National Observer (UK)

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For other uses, see National Observer.

The National Observer was a British newspaper published from 1888 to 1897.

The publication began as the Scots Observer, until its location was moved from Edinburgh to London in 1889, after which it was renamed the National Observer. The paper was considered conservative in its political outlook. One of its main editors was William Ernest Henley. [1] He was recruited in 1889 by Robert Fitzroy Bell, the major backer of the Observer, and brought in young writers including Rudyard Kipling. The political line was that of Charles Whibley, assistant editor, a diehard Tory. Bell became discouraged by 1894, and sold out.[2] Henley was succeeded by James Edmund Vincent.[3]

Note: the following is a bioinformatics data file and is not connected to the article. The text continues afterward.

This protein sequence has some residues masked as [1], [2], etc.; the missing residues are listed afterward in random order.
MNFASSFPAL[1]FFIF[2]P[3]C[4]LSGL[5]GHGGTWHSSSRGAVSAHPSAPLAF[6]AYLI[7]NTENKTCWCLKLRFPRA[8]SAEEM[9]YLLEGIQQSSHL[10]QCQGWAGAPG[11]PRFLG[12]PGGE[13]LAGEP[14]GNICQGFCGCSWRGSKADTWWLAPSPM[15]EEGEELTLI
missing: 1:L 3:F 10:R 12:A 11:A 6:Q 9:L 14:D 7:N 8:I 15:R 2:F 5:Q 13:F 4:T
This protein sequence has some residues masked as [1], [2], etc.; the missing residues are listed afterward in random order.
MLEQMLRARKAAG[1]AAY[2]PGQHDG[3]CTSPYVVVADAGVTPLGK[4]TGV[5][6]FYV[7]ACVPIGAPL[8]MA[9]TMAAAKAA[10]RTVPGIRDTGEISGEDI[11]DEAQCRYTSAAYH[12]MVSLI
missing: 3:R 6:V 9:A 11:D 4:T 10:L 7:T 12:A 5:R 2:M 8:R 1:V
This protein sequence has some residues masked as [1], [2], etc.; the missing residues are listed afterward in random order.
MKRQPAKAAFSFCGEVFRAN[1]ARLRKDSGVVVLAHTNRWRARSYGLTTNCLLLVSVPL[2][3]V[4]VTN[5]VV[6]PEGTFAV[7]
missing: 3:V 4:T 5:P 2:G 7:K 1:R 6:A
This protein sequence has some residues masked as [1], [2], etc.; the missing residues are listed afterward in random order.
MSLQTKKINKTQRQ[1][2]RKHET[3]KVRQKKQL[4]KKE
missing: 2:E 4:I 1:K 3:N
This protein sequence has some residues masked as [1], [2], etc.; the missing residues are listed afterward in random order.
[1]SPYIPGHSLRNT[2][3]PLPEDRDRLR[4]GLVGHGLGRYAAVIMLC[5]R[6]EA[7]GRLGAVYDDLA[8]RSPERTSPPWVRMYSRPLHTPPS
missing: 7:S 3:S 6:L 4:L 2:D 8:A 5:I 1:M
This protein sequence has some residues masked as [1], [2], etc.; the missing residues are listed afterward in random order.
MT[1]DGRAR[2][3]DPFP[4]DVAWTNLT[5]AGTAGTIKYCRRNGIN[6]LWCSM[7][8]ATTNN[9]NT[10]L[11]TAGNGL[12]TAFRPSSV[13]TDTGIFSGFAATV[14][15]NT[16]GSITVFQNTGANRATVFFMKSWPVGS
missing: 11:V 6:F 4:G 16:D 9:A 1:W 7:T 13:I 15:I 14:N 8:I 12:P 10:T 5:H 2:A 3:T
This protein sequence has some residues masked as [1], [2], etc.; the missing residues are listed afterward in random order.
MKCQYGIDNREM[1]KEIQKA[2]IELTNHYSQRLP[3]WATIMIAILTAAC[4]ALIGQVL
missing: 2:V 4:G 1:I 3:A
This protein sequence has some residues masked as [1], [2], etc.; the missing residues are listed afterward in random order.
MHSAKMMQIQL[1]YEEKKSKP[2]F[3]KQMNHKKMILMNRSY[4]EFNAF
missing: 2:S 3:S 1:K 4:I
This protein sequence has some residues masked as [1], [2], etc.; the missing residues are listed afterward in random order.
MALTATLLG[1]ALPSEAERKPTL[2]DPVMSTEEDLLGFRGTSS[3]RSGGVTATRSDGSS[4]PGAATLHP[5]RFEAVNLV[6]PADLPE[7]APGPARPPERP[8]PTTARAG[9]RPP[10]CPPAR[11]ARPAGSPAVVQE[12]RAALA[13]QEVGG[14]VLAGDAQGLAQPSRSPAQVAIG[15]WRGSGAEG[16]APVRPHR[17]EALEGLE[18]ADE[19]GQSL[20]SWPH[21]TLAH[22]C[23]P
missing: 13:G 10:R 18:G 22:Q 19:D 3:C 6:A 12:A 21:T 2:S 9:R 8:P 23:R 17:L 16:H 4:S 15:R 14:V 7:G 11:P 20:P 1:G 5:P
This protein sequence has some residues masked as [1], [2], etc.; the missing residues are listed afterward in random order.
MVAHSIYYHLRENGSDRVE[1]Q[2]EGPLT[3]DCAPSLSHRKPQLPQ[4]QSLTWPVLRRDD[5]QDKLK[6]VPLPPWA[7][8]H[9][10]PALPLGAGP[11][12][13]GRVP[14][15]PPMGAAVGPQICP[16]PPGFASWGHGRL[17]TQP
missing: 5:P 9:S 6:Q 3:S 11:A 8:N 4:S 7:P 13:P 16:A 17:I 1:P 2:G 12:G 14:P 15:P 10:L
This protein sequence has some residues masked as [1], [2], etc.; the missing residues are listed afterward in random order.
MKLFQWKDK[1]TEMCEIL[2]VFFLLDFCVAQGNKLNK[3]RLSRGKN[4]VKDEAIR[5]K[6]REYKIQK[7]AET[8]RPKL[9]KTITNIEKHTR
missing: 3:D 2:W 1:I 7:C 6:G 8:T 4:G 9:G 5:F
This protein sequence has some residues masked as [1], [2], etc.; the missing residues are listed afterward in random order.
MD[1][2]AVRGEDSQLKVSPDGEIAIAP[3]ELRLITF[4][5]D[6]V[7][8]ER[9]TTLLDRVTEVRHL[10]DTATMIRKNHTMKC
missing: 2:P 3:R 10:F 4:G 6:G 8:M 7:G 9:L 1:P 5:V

1. ^ . Encyclopædia Britannica Retrieved 2009-03-08.  Missing or empty |title= (help)
  2. ^ Wintersgill, Donald. "Bell, Robert Fitzroy". Oxford Dictionary of National Biography (online ed.). Oxford University Press. doi:10.1093/ref:odnb/100753.  (Subscription or UK public library membership required.)
  3. ^  Lee, Sidney, ed. (1912). "Vincent, James Edmund". Dictionary of National Biography, 1912 supplement​ 3. London: Smith, Elder & Co.